Always try to beat your self, with everything single thing you do no matter how good you currently are. Something that I say a lot the juniors I train at the hockey school (ages 6-10) is “Are you better than last week?”. I use this sentence to bring the child back into perspective of the process of learning. As most of us can also admit we want to go form being a novice to a master in 5 minutes but in reality this is impossible. Competing with our selves and striving to become better than we were last time is a great way to improve our grit.
How can you carve out time each day to make sure you are improving? Competing against your self focusing on always becoming better than last time is key.
3. Remind your self of a greater purpose:
Angela found through many studies that those who were found to be more gritty than others felt that what they were doing was for a higher purpose. In a study of 16,00 adults she found that those with higher levels of grit had higher levels of purpose than pleasure, doing something for a reason was more gratifying than doing it for pleasure. Feeling that you are working towards a higher purpose gives more self gratification which in turn keeps you focused through the difficult or menial tasks on a day to day basis.
How does the task you are doing impact others or things around you? The most gritty people see their aims deeply connected to the goals of others around them.
4. Develop a growth mindset:
Long term success is centred on a core belief, our skills are not fixed. Many people do not obtain long term success because they believe that they “Can not learn any more/ can not change who they are”. In order to achieve your goals you need to scrap the idea that your brain can not be changed. The brain can be moulded your whole life and has a huge capacity for learning and changing your abilities.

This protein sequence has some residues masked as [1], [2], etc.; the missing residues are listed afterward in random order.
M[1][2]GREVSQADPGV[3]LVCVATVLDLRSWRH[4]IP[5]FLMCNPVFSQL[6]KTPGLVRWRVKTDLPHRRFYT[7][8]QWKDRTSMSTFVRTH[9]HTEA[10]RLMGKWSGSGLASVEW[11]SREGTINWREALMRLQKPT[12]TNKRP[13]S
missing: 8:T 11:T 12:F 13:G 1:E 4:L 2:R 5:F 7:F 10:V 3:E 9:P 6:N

Think of a time where you learnt something new that you thought was not possible. Use this to motivate and remind you that you can learn and grow and your abilities are not fixed.
By following these 4 points anyone is able to grow their grit and unlock the secret to success. Focus on constant improvement and soon it will become a habit and perseverance will become normal.
Personally for me grit is very important in my role as a professional coach, with team selections for my girls team starting in 4 weeks I am already thinking of ways of assessing the grit of potential players instead of looking at their talent and skill. It is a personal goal of mine to focus on making the grittiest team to have ever been produced by Hisalis!